In Guilty Crown, the character who fits the aforementioned archetype is the ousted Student Council President, Arisa Kuhouin. It immediately acts as a shortcut to her character: rich, studious, looked up to in the same way that Karen is by her respective student body. Things begin to unravel for Arisa when it becomes convenient for Shu’s character – as it is with most events in Guilty Crown – and she is unceremoniously booted from office for no reason other than the fact that the series deemed it necessary for Shu to hold the position. Yahiro kindly provides Shu with a ranking system with which to organize the student body, and Shu implements it following the convenient death of a friend.

Of note in Guilty Crown is that the series is not asking the audience to ally themselves with Shu and his discriminatory practices. Regardless of whether the viewer takes all events in the series at face value, or simply watches for entertainment as I did, we’re not supposed to support Shu in this case. Instead, it is meant to signify a dramatic fall from grace, where he turns on those close to him. While I thought that this particular character arc was far more humorous than dramatic due to its execution, Guilty Crown uses the Student Council President title to precipitate the downfall of Shu Ouma, before his inevitable redemption, and riding a segway into battle.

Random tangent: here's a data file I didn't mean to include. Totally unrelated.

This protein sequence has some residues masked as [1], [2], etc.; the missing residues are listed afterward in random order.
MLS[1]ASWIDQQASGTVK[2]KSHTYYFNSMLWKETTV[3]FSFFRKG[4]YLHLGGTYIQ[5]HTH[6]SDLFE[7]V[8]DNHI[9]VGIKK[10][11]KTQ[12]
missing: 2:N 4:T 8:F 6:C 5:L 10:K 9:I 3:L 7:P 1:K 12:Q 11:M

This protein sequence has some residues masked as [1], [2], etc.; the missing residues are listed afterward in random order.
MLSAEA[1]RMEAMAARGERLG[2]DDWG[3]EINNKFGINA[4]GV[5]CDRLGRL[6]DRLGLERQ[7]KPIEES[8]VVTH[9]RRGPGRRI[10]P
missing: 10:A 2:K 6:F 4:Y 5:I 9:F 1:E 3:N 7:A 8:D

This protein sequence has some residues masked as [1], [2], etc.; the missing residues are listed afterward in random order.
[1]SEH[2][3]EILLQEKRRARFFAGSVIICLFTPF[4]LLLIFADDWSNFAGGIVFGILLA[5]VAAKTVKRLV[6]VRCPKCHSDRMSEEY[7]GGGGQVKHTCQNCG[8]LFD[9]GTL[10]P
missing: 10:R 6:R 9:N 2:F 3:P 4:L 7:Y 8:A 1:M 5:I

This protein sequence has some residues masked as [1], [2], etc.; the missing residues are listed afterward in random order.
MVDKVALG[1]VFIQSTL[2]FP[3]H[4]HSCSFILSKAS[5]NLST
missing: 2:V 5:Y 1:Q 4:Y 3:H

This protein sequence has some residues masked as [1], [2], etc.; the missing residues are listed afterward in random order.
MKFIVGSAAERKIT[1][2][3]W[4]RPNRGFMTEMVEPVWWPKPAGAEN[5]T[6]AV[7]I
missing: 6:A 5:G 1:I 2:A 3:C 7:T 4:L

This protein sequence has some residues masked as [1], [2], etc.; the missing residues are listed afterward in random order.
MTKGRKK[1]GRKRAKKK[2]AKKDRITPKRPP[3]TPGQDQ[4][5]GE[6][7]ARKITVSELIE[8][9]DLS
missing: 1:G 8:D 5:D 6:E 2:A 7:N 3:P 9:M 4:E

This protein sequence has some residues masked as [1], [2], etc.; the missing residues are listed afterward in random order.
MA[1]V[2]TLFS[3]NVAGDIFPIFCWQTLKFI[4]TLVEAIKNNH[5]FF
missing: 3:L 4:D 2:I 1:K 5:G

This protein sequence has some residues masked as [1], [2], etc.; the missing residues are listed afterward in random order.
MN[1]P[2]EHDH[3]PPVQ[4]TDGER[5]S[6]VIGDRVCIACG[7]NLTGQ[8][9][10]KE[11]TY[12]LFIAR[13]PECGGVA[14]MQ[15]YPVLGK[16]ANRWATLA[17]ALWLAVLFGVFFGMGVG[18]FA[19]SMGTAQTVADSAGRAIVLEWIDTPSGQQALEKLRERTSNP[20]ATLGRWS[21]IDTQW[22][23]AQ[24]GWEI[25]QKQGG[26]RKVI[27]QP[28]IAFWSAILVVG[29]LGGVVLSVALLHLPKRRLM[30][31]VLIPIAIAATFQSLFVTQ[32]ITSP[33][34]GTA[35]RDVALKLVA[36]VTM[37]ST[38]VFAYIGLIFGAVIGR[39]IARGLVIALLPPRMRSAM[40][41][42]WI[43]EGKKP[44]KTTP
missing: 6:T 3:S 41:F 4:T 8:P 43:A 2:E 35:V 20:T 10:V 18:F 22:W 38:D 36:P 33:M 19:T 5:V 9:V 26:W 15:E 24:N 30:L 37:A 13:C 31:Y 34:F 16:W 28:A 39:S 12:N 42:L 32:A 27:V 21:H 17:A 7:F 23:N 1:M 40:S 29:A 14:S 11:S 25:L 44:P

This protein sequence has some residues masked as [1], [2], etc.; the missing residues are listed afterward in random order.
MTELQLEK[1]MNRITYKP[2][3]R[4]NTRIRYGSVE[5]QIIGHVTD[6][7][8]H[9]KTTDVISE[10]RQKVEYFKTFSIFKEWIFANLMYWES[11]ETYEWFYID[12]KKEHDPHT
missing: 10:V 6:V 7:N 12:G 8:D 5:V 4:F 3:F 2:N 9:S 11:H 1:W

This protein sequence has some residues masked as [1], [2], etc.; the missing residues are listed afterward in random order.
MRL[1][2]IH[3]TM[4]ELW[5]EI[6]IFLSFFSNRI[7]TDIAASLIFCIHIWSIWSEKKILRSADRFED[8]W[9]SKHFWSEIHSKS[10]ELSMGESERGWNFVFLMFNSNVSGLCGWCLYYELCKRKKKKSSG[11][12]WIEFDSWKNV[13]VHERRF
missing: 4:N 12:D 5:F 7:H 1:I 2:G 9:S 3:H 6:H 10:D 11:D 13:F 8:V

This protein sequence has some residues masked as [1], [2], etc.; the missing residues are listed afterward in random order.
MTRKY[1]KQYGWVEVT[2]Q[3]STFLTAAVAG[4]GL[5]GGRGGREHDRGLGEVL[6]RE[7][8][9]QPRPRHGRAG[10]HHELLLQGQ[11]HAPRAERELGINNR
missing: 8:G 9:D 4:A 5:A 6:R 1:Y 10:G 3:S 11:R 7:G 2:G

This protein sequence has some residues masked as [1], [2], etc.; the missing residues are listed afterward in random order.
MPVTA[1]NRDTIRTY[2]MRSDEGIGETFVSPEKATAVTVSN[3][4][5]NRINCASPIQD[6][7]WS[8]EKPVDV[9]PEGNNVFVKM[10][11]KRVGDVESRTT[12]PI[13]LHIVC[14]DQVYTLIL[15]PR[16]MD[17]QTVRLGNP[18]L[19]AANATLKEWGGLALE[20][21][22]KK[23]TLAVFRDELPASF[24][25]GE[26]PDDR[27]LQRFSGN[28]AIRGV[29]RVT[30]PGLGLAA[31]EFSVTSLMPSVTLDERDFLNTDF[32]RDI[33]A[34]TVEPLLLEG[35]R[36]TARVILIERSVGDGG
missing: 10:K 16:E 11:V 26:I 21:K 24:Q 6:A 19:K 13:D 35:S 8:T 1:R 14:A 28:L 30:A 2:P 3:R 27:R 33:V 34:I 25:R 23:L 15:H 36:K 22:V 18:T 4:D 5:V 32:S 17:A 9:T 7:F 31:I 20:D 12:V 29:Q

mahouka, mahouka episode 5, mahouka koukou no rettousei, the irregular at magic high school, mayumi saegusa

Mayumi Saegusa of The Irregular at Magic High School, addresses discriminatory practices similar to the ones implemented in Guilty Crown with a far different framework from the series as a whole. She fits the initial archetype, with students bowing, tittering, and blushing at her mere presence. Additionally, much like Guilty Crown, her presidency seemingly gives her absolute power over the school. In a world of “terrorism,” warring ideals, and inequality, it falls on Mayumi as president to deal with all of these issues.

The Irregular at Magic High School reiterates Mayumi’s power by showing that all students default to her divine judgment. When students allied with the so-called terrorists of their world announce their desire for equality, their request is for an equal-opportunity debate with Mayumi and the student council. Unlike Shu Ouma – who is shown shouting about his own incompetence from a rooftop with a low-ranking student Souta Tamadate – the series is not asking us, or its fictional students, to question the actions of their president. Instead, it’s asking us to sympathize with Mayumi and the “necessary evil” of arguing on the behalf of the elite.